This study examines the distribution of crime across various types of low-income housing developments and estimates the main and interactive effects of housing development and neighborhood characteristics on crime. Negative binomial regression models were estimated to observe the influence of security and design features, neighborhood concentrated disadvantage, residential stability, and nearby nonresidential land use on crime at the housing developments. The findings suggest that low-income housing developments are not uniformly criminogenic, and both development characteristics and neighborhood conditions are relevant for understanding crime in low-income housing developments. Implications for prevention are discussed.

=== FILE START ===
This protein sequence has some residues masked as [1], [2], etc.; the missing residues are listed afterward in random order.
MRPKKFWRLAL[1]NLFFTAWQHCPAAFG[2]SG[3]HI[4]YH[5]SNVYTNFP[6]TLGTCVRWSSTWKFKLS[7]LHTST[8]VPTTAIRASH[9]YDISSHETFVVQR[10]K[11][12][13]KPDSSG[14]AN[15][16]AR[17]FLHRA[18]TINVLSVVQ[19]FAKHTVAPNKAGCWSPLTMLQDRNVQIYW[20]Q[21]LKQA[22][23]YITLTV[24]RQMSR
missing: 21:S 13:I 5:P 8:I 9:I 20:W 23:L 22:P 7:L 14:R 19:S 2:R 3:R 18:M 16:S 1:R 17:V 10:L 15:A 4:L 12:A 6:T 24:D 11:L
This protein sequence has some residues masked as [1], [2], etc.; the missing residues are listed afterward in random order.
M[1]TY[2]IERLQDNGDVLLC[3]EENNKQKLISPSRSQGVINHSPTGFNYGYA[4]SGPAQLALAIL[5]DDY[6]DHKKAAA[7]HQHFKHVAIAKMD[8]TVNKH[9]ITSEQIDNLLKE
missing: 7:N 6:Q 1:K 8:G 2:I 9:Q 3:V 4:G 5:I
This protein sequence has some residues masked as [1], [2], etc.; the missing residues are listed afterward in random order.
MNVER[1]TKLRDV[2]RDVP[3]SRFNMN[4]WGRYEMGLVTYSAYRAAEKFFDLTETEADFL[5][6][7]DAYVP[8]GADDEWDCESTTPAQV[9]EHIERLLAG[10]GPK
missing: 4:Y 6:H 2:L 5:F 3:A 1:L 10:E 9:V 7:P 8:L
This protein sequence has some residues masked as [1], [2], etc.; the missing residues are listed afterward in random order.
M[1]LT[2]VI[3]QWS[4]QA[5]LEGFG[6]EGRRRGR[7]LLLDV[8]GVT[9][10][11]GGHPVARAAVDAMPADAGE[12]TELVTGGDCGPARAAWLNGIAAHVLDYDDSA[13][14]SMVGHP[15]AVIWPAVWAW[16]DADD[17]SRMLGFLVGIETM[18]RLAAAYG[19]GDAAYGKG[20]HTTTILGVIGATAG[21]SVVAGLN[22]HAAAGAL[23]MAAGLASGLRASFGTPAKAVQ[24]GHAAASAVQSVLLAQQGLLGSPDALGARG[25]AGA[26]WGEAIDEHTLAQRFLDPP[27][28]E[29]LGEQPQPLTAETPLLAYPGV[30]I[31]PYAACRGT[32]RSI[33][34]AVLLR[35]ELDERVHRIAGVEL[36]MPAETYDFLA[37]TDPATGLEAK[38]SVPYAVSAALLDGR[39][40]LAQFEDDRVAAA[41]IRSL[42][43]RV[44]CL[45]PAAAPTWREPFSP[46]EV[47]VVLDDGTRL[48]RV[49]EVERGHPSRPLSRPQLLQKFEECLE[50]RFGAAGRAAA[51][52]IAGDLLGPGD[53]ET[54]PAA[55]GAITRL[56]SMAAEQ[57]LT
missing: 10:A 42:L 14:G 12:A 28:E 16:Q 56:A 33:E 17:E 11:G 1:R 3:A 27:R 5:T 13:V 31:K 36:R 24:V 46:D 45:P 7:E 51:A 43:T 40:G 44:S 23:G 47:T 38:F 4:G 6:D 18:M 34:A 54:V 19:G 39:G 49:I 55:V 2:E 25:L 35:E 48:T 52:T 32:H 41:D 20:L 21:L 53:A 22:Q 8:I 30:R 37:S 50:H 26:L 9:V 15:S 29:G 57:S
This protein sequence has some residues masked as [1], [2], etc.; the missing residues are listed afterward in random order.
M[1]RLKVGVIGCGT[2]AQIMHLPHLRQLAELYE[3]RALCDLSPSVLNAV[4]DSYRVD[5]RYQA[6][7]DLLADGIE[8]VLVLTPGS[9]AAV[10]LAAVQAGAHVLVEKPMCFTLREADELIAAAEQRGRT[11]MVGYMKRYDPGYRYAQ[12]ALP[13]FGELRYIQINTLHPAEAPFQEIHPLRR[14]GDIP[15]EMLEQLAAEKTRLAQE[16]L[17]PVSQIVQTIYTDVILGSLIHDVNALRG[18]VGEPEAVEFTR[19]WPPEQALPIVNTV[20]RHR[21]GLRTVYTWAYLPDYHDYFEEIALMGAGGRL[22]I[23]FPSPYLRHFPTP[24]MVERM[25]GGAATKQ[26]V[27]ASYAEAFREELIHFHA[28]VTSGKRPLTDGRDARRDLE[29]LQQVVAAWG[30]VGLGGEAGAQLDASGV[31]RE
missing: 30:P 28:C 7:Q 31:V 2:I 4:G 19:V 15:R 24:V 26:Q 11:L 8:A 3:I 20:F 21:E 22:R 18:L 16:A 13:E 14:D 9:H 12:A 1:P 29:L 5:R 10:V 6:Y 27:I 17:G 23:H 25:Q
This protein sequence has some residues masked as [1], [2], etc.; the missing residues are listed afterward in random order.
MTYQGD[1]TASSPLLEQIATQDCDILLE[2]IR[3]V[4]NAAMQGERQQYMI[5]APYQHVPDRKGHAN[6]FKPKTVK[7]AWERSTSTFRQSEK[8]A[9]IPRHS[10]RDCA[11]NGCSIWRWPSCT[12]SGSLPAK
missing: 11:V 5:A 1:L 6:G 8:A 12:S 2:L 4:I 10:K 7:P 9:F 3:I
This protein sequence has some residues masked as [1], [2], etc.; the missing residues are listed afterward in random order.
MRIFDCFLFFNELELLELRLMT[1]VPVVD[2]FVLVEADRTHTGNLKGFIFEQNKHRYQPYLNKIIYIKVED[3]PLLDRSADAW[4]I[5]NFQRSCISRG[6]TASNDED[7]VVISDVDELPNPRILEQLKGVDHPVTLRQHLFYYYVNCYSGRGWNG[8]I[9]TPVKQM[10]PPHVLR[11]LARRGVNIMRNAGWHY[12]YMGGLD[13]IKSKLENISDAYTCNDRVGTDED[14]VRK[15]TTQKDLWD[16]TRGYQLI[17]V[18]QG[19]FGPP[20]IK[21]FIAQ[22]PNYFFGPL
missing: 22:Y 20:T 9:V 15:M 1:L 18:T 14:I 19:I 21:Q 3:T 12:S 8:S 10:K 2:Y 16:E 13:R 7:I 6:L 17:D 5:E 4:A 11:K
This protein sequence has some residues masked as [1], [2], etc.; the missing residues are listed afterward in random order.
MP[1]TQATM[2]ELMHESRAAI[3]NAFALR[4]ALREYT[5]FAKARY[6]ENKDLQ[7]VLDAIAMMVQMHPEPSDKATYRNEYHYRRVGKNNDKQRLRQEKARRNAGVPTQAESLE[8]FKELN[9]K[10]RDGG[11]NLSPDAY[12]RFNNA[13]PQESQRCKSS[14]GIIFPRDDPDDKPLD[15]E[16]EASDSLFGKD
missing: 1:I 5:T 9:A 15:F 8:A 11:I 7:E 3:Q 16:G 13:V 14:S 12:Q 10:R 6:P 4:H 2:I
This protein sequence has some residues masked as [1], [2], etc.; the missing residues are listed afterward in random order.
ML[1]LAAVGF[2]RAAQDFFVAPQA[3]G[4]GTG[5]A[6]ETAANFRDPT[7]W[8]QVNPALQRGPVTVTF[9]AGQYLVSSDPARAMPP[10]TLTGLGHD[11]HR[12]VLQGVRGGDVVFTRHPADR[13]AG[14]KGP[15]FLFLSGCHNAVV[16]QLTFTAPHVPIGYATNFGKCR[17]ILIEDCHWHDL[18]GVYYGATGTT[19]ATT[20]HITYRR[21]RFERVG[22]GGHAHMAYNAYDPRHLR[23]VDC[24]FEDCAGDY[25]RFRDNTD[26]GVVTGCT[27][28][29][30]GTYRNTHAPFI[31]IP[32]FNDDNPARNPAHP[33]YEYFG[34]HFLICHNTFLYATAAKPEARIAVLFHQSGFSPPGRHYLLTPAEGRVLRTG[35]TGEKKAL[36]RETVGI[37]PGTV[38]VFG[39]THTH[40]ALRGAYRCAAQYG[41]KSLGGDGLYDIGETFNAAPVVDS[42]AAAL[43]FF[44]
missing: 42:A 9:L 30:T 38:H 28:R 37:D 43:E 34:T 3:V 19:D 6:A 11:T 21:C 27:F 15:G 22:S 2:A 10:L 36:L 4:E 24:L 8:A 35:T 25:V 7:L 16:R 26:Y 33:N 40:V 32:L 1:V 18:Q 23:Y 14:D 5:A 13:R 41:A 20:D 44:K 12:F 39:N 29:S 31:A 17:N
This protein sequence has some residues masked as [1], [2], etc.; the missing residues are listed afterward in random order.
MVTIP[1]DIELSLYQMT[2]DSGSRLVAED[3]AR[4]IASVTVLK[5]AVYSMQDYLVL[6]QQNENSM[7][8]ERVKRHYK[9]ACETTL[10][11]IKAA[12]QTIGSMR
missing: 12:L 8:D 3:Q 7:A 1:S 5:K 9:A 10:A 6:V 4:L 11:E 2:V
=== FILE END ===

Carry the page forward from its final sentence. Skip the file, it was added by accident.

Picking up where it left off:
Marie Skubak Tillyer, Rebecca J. Walter
Crime & Delinquency, August 17, 2018